THE SEEKER: THE DARK IS RISING
**1/2 (out of 5)
October 7, 2007
Alexander Ludwig as WILL STANTON
Christopher Eccleston as THE RIDER
Ian McShane as MERRIMAN LYON
Frances Conroy as MISS GREYTHORNE
James Cosmo as DAWSON
Jim Piddock as OLD GEORGE
Amelia Warner as MAGGIE BARNES
Directed by: David L. Cunningham
BY KEVIN CARR
Listen to Kevin’s radio review…
I should have seen this coming. Once “Harry Potter” and “The Lord of the Rings” films because uber-successes, I should have known that Hollywood would mine the juvenile literary world for every fantasy novel that could be made into a film. It reminds me of the late 1970s when every studio was churning out crappy science fiction after “Star Wars” made it big.
Last year, we were given “Eragon,” a dragon remake of the aforementioned “Star Wars.” Now, we’ve been given “The Seeker: The Dark Is Rising.” It’s not as creatively vacuous as “Eragon” was, but the film isn’t anything to write home about either.
“The Seeker: The Dark Is Rising” tells the story of a fourteen year old American boy named Will (Alexander Ludwig) living in England. On his birthday, he discovers that he has special powers, and several immortal guardians in his village start to train him with these powers. He learns that he is the “Seeker,” which is a gifted person who can find amulets – known as “signs” – that will guard against dark forces taking over the world.
As Will learns more about his powers, including the ability to create fire and to time travel, he is confronted by the Rider (Christopher Eccleston), the leader of the dark forces. Will must retrieve all of the signs before the Rider can get his hands on them.
If I were a twelve-year-old child, I would have loved this film. It has all the elements of a classic fantasy cross-over, and it speaks directly to that age range. However, as an adult, I saw too many plot holes and goofy character actions.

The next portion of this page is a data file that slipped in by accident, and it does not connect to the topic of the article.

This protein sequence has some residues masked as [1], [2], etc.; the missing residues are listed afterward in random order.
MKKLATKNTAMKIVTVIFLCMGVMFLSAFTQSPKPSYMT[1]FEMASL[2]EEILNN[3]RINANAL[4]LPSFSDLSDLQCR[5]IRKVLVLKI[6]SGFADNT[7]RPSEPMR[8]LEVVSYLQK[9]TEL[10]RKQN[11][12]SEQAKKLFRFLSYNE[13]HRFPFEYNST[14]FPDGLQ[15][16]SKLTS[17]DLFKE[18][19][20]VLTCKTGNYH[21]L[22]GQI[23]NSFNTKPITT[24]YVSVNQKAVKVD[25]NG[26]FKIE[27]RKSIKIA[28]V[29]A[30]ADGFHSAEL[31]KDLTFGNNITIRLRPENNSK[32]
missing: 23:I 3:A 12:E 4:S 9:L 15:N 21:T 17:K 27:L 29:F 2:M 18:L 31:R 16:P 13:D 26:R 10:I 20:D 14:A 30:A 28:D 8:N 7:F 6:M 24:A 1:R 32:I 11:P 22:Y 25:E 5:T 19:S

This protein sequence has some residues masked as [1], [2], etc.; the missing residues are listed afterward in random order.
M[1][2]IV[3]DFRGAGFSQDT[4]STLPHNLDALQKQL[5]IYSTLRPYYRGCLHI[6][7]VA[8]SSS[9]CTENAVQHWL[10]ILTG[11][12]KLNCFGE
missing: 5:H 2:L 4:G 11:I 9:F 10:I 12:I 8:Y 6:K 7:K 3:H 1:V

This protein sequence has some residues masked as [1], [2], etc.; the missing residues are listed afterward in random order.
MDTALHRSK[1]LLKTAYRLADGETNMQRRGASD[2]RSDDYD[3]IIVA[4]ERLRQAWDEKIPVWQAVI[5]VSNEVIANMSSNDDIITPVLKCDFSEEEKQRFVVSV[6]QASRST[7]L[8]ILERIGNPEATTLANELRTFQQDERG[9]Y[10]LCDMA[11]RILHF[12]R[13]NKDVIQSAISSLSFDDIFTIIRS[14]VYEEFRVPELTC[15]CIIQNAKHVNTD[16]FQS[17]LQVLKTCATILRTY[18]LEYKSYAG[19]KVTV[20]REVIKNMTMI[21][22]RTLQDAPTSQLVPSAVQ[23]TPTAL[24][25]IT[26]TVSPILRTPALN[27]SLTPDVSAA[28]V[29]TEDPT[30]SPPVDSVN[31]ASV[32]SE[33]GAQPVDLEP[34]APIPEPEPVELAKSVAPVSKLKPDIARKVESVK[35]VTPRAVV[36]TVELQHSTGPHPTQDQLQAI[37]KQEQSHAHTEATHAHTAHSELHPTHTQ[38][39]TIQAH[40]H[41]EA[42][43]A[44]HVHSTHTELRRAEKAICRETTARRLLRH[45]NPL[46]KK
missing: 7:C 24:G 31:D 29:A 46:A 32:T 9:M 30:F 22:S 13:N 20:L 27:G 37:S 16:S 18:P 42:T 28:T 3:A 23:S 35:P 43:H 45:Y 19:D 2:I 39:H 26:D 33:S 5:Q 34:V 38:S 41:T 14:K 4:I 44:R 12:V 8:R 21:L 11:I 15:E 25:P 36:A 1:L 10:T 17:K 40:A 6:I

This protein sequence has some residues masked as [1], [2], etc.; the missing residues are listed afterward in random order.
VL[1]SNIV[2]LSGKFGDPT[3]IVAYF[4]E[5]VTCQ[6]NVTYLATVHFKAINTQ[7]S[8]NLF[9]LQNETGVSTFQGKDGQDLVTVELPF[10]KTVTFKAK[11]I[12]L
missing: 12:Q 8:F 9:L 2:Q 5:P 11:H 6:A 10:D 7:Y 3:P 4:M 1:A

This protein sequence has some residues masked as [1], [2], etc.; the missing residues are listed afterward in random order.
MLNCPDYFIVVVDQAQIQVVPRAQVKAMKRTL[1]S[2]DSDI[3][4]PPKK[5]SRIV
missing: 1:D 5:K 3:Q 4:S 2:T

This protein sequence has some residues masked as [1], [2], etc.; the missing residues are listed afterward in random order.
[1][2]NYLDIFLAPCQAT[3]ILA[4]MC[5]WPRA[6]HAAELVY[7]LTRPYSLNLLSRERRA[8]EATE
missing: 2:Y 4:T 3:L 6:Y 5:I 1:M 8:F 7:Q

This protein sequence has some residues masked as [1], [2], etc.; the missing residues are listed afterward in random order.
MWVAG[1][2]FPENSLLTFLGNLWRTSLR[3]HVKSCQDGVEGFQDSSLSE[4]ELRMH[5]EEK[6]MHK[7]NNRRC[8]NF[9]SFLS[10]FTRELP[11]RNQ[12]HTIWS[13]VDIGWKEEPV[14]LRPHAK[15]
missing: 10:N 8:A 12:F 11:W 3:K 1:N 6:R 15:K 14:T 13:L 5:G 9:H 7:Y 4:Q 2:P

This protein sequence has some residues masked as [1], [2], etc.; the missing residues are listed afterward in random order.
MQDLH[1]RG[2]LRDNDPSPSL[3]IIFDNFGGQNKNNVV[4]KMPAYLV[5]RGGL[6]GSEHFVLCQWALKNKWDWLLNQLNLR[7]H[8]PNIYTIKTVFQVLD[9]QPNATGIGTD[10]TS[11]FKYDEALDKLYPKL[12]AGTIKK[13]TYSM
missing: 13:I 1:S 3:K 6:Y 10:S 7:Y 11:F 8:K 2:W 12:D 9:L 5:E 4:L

There’s just too many strange things that happen in this film that have no explanation… Why does no one notice that Will was blowing up cars with his new gift of fire? Why is no one bothered by the sudden weather changes in town with the Rider starts taking over? How was Will’s father involved with the Rider in the past? Why has none of Will’s older brothers told him about his mysterious missing twin?
A lot of these questions lead me to believe there are acceptable answers in the original book (which I have not read). I’ll chalk up these problems to a poor adaptation and assume that the screenwriter tried to cram too many plot points into the script with no explanation and too much relevance.
In addition to substandard scriptwriting, “The Seeker” has some of the strangest cinematography I’ve seen in a major motion picture. I wouldn’t go as far to say it is innovative, but rather annoying. It’s like the guy watched “Transformers” and decided to take the camera movement to a whole new level. Think Michael Bay cinematography on crack, and you’ll have an idea. Instead of just using odd angles and dutching the frame, at times the picture literally is turned upside down or spun to a dizzying degree.
As children’s fantasy goes, “The Seeker” is okay for the younger viewers – like a big budget version of something I would have watched on Saturday morning. The special effects are decent, but nothing fantastic. Ultimately, the poor writing, ridiculously predictable twists and rocky characterization make it a little hard to watch for an adult.